In this tutorial, we will delve into the Python built-in function known as
pow(). This function is used to calculate the power of a number and can also find the modulus of the first two arguments.
Basic Usage of pow()
The basic syntax for using
pow() is as follows:
This will return x raised to the power y. Here’s an example:
print(pow(2, 3)) # Output: 8
The Third Argument in pow()
A unique feature of Python’s
pow() function is its ability to take a third argument. The syntax looks like this:
pow(x, y, z)
In this case, it returns (x**y) % z. In other words, it raises x to the power y and then takes the modulus of that result with z. Here’s an example:
print(pow(10, 2, 5)) # Output: 0
Tips for Using pow()
- All three arguments must be numbers (either integers or floats).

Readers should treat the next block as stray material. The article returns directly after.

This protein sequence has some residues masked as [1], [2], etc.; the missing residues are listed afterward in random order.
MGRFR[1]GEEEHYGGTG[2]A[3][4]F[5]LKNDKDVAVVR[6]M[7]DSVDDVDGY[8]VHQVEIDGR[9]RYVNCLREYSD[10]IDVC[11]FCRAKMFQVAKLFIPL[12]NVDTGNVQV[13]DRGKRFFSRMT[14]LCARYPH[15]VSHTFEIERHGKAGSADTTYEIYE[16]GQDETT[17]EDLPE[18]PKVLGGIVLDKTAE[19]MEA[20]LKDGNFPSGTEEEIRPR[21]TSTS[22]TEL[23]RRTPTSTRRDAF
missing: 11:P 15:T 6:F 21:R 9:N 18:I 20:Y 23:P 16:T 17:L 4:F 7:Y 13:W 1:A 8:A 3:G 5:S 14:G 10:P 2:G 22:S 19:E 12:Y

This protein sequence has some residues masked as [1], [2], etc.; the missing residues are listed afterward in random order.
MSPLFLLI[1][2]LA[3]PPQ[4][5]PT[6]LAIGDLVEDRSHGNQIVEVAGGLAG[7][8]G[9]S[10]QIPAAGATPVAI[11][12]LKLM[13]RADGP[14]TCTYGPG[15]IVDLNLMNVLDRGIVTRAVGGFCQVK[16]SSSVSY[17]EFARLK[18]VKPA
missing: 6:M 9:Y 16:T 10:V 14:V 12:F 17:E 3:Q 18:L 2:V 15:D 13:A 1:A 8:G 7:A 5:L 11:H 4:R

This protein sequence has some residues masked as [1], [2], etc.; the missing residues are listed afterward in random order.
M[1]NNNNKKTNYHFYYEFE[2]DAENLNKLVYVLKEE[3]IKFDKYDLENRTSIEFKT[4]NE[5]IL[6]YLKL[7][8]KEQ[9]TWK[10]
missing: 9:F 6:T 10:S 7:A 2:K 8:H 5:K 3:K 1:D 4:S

- If you use floating point numbers, keep in mind that due to their imprecision you may not get exact results.
- If you only provide one argument or more than three arguments to
pow(), you’ll get a TypeError.
- The third argument cannot be zero because division by zero raises a ZeroDivisionError.
pow() function is a powerful tool for performing exponentiation and modulus operations. Its ability to handle three arguments sets it apart from the standard exponentiation operator (**), making it a versatile addition to your Python toolkit.
We hope this tutorial has been helpful in understanding how to use the
pow() function effectively. Happy coding!